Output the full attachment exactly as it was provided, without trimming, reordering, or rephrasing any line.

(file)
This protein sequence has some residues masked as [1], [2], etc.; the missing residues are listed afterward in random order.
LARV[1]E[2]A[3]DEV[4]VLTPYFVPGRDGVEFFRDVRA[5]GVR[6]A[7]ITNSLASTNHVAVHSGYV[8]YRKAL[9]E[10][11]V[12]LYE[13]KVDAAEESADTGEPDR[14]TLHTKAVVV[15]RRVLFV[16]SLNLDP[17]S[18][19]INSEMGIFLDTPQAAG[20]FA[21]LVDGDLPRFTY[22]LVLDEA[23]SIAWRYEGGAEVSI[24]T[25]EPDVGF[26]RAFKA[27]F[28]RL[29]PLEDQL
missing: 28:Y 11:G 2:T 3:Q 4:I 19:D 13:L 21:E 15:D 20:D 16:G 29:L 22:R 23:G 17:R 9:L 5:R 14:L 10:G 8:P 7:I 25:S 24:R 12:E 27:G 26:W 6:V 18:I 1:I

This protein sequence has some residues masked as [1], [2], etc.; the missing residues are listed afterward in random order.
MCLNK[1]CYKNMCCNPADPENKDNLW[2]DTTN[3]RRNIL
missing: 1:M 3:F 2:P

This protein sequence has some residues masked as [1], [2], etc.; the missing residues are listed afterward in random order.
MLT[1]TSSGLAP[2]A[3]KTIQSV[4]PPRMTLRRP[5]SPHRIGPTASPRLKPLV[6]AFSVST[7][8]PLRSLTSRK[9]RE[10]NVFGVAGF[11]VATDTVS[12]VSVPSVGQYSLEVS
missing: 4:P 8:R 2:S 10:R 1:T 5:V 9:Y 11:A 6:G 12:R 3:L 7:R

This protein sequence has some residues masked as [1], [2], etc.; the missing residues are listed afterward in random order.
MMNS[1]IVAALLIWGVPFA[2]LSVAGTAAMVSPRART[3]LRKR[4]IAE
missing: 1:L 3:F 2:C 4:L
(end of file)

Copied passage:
This protein sequence has some residues masked as [1], [2], etc.; the missing residues are listed afterward in random order.
LARV[1]E[2]A[3]DEV[4]VLTPYFVPGRDGVEFFRDVRA[5]GVR[6]A[7]ITNSLASTNHVAVHSGYV[8]YRKAL[9]E[10][11]V[12]LYE[13]KVDAAEESADTGEPDR[14]TLHTKAVVV[15]RRVLFV[16]SLNLDP[17]S[18][19]INSEMGIFLDTPQAAG[20]FA[21]LVDGDLPRFTY[22]LVLDEA[23]SIAWRYEGGAEVSI[24]T[25]EPDVGF[26]RAFKA[27]F[28]RL[29]PLEDQL
missing: 28:Y 11:G 2:T 3:Q 4:I 19:D 13:L 21:E 15:D 20:D 16:G 29:L 22:R 23:G 17:R 9:L 5:R 14:L 10:G 8:P 7:I 25:S 24:R 12:E 27:G 26:W 6:V 18:I 1:I

This protein sequence has some residues masked as [1], [2], etc.; the missing residues are listed afterward in random order.
MCLNK[1]CYKNMCCNPADPENKDNLW[2]DTTN[3]RRNIL
missing: 1:M 3:F 2:P

This protein sequence has some residues masked as [1], [2], etc.; the missing residues are listed afterward in random order.
MLT[1]TSSGLAP[2]A[3]KTIQSV[4]PPRMTLRRP[5]SPHRIGPTASPRLKPLV[6]AFSVST[7][8]PLRSLTSRK[9]RE[10]NVFGVAGF[11]VATDTVS[12]VSVPSVGQYSLEVS
missing: 4:P 8:R 2:S 10:R 1:T 5:V 9:Y 11:A 6:G 12:R 3:L 7:R

This protein sequence has some residues masked as [1], [2], etc.; the missing residues are listed afterward in random order.
MMNS[1]IVAALLIWGVPFA[2]LSVAGTAAMVSPRART[3]LRKR[4]IAE
missing: 1:L 3:F 2:C 4:L